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Elverum, Hedmark (Norway)

Last modified: 2021-08-25 by christopher oehler
Keywords: elverum | hedmark |
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[Flag of Elverum] image by Tomislav Šipek, 14 February 2017

See also:

The Flag

Here is flag and coat of arms of Elverum.
Tomislav Šipek, 26 November 2015

Coat of Arms

[COA of Elverum]image by Tomislav Šipek, 26 November 2015

Blazon: I rødt ei gull ugle med utslåtte vinger. In English: Gules an owl displayed or.
Approved by the royal resolution of 12 September 1988 after a drawing by Arvid Sveen.
The municipal web site  quotes the original explanation of the symbolic:
"It is a symbol for wisdom and teaching, marking Elverum as a school center. Most owls are forest birds, and the owl can also represent our wild animals and birds, and thus symbolize the forest and wilderness significance for Elverum before and now. Finally, an active owl with lifted wings and claws ready symbolize determined defense - Elverum as a garrison town and events in Elverum in days of April 1940. The color scheme of gold on red, and hence the similarity with the coat of arms, can also point to the royal house and parliamentary close ties to Elverum in April 1940.'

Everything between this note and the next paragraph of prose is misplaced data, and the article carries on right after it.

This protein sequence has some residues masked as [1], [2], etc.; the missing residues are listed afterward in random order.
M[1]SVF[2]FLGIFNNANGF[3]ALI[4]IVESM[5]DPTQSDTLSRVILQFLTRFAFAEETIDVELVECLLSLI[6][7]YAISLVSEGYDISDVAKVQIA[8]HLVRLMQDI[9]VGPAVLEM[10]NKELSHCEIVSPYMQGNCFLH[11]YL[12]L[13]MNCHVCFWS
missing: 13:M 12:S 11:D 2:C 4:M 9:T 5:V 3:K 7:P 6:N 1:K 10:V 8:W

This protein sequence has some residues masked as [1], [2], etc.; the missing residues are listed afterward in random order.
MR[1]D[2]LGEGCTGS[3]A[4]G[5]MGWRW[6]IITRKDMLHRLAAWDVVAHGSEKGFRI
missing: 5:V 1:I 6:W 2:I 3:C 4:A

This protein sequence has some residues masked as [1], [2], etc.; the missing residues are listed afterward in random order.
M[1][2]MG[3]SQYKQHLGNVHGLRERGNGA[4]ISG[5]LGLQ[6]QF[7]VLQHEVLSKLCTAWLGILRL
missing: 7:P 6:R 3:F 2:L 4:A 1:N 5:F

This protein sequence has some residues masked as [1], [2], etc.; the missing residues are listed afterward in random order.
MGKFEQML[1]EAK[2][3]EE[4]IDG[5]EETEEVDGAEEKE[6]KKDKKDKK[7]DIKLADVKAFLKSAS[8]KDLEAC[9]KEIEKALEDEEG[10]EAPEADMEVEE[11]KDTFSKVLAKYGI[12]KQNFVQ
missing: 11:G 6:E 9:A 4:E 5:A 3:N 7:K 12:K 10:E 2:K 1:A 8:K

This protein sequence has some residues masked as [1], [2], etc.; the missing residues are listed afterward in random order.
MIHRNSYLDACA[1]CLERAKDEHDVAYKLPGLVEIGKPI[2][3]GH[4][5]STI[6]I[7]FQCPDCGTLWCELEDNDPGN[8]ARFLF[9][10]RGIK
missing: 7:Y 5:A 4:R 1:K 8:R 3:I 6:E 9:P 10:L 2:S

The 1940 Elverum events referred above are explained at
"In 1940, when Norway was under attack from the German forces, King Haakon received in Elverum the power from the parliament to govern the country, in its best interests."
Adapted from
The Battle of Midtskogen was fought on the night between 9 and 10 April 1940 during the Second World War between a German raiding party and an improvised Norwegian force. The site of the battle was Midtskogen farm, situated approximately 5 km west of the town Elverum at the mouth of the Østerdalen valley in southern Norway. The invading German troops were out on a raid to capture the Norwegian King, Haakon VII, and his cabinet and thereby forcing Norway into submission. After a short battle, the German force withdrew, having lost its commander in the fighting.
And from Elverum municipality served as a temporary capital of Norway during the World War II German invasion. On 9 April 1940 Norwegian troops prevented German parachute troops from capturing Norway's King Haakon, Crown Prince, and Parliament while the Parliament was meeting to issue the Elverum Authorization, authorizing the exiled government until the Parliament could again convene. On April 11, shortly after the government's refusal to submit to German terms, the center of Elverum was reduced to ashes.
Željko Heimer, 01 December 2015